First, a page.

PEP’s Tatlong Bagsak Isang Bagsak (one down) is adopted from a ritual used by Anti-Martial Law activists in the Philippines. To show unity, Isang Bagsak was powerfully proclaimed by a member of the movement and in unison the community would make a loud sound either by clapping or stomping. As time has gone on, various activist organizations have borrowed the use of Isang Bagsak to show unity at their marches, protests, meetings, and events.
Started by Artnelson Concordia, a teacher-activist-scholar, Isang Bagsak was combined with the Unity Clap, which some have attributed to the Farm Workers Movement. The combination of the Unity Clap and Isang Bagsak starts of with a slow clap and crescendo’s in a faster pace clap that culminates into someone yelling Isang Bagsak and the community responds with a single clap or stomp that shows their togetherness.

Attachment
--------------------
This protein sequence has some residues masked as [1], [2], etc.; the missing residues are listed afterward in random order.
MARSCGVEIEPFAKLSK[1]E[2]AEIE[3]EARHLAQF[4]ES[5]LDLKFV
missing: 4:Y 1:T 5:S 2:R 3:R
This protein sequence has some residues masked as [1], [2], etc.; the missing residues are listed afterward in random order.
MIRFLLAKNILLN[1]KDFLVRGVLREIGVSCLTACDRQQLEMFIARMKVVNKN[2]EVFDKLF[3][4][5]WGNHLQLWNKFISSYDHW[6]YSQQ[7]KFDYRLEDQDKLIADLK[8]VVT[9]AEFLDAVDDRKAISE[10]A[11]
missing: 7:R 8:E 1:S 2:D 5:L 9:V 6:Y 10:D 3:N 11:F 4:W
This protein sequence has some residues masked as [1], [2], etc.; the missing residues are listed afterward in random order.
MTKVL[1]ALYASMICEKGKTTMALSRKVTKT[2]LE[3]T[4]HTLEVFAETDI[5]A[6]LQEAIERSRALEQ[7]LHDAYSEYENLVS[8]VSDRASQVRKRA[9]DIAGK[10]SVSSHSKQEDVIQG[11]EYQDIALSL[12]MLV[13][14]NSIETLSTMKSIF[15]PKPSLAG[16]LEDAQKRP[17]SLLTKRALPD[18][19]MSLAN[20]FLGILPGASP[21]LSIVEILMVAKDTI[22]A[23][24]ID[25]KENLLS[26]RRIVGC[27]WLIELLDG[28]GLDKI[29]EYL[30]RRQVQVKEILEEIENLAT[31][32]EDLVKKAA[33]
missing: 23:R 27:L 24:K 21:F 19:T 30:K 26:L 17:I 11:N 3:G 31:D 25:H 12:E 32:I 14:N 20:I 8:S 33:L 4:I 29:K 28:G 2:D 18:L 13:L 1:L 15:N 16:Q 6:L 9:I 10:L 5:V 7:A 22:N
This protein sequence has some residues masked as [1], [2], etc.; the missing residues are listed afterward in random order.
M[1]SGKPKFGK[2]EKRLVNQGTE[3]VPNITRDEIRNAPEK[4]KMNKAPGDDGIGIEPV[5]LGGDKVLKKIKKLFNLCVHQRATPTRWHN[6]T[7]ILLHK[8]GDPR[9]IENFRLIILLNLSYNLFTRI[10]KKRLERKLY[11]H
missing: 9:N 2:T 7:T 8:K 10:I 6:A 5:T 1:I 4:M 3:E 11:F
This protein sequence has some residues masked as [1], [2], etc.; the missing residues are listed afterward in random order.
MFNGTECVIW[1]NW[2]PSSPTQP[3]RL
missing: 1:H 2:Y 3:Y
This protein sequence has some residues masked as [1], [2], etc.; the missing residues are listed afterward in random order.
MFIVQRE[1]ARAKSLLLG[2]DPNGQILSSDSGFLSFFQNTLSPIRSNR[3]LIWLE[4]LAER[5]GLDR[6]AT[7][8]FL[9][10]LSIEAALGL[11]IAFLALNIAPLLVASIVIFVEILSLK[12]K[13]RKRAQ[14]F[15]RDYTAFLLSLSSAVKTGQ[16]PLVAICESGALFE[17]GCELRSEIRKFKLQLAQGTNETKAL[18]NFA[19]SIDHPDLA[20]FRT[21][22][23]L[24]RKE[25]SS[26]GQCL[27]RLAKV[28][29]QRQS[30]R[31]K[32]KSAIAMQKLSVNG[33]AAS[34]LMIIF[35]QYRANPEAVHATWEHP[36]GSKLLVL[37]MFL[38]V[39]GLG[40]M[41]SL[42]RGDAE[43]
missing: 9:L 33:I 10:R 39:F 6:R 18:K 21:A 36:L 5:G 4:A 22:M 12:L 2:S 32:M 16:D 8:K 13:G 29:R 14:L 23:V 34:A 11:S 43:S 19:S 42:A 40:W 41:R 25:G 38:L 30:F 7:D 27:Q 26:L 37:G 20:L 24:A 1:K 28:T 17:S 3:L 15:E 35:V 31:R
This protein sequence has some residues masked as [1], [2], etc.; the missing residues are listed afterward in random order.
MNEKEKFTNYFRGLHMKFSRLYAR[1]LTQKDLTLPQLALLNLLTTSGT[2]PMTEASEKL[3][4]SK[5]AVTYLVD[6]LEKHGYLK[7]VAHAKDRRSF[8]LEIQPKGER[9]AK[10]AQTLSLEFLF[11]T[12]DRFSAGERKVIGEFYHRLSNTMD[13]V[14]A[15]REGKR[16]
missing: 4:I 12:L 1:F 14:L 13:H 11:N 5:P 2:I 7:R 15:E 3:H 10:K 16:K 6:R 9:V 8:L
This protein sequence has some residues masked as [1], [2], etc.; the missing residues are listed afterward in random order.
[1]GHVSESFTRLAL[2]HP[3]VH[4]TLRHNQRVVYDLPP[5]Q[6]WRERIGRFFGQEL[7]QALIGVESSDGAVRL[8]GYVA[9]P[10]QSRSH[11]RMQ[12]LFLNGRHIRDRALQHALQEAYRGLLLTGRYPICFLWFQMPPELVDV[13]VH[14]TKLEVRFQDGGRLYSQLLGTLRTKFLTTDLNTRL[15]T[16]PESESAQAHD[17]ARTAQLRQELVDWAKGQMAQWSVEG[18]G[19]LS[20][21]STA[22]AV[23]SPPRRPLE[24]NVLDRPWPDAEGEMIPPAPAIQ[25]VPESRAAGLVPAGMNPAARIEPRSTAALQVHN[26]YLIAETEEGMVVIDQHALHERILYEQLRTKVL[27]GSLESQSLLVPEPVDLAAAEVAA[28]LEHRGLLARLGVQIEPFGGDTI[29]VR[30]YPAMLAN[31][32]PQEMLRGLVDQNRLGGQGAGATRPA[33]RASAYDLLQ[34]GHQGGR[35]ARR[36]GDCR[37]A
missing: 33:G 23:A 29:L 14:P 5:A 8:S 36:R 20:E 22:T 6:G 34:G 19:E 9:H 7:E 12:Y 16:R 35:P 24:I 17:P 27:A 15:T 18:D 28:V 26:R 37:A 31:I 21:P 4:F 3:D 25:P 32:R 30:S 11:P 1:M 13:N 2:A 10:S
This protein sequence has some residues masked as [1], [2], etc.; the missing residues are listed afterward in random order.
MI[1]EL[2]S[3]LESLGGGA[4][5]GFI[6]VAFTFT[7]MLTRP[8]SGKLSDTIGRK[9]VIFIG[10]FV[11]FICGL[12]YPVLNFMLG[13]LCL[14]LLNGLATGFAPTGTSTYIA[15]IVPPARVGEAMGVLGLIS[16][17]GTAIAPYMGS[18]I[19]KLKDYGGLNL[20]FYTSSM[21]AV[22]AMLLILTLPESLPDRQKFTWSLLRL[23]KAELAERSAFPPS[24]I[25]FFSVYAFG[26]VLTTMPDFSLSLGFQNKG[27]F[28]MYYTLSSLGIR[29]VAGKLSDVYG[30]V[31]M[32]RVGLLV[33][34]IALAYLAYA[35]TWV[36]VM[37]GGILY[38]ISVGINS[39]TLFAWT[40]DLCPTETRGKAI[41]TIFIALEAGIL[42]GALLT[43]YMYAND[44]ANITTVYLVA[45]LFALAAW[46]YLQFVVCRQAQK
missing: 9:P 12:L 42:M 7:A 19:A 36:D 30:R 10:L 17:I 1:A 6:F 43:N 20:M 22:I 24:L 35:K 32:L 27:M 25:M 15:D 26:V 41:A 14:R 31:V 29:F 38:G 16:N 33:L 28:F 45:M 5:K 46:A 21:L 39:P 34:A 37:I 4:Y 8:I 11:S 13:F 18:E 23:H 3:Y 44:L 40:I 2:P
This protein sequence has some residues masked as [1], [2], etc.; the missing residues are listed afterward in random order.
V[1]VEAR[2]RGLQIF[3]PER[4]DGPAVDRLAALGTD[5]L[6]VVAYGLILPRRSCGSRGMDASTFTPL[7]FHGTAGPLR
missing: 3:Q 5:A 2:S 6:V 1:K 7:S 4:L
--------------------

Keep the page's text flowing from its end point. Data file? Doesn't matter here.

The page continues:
In Pin@y Educational Partnerships (PEP), we have rearticulated both the Unity Clap and Isang Bagsak by creating the Tatlong Bagsak ritual. The Tatlong Bagsak ritual also begins with the Unity Clap and then is followed with someone yelling Isang Bagsak to represent our past together, then the community responds with one clap or stomp, then it is the quickly followed by an Dalawang Bagsak (two down) and the community claps or stomps two times and this represents our present work together. To end the ritual, someone yells Tatlong Bagsak (three down) and the community claps or stomps three times and this represents our future journey together.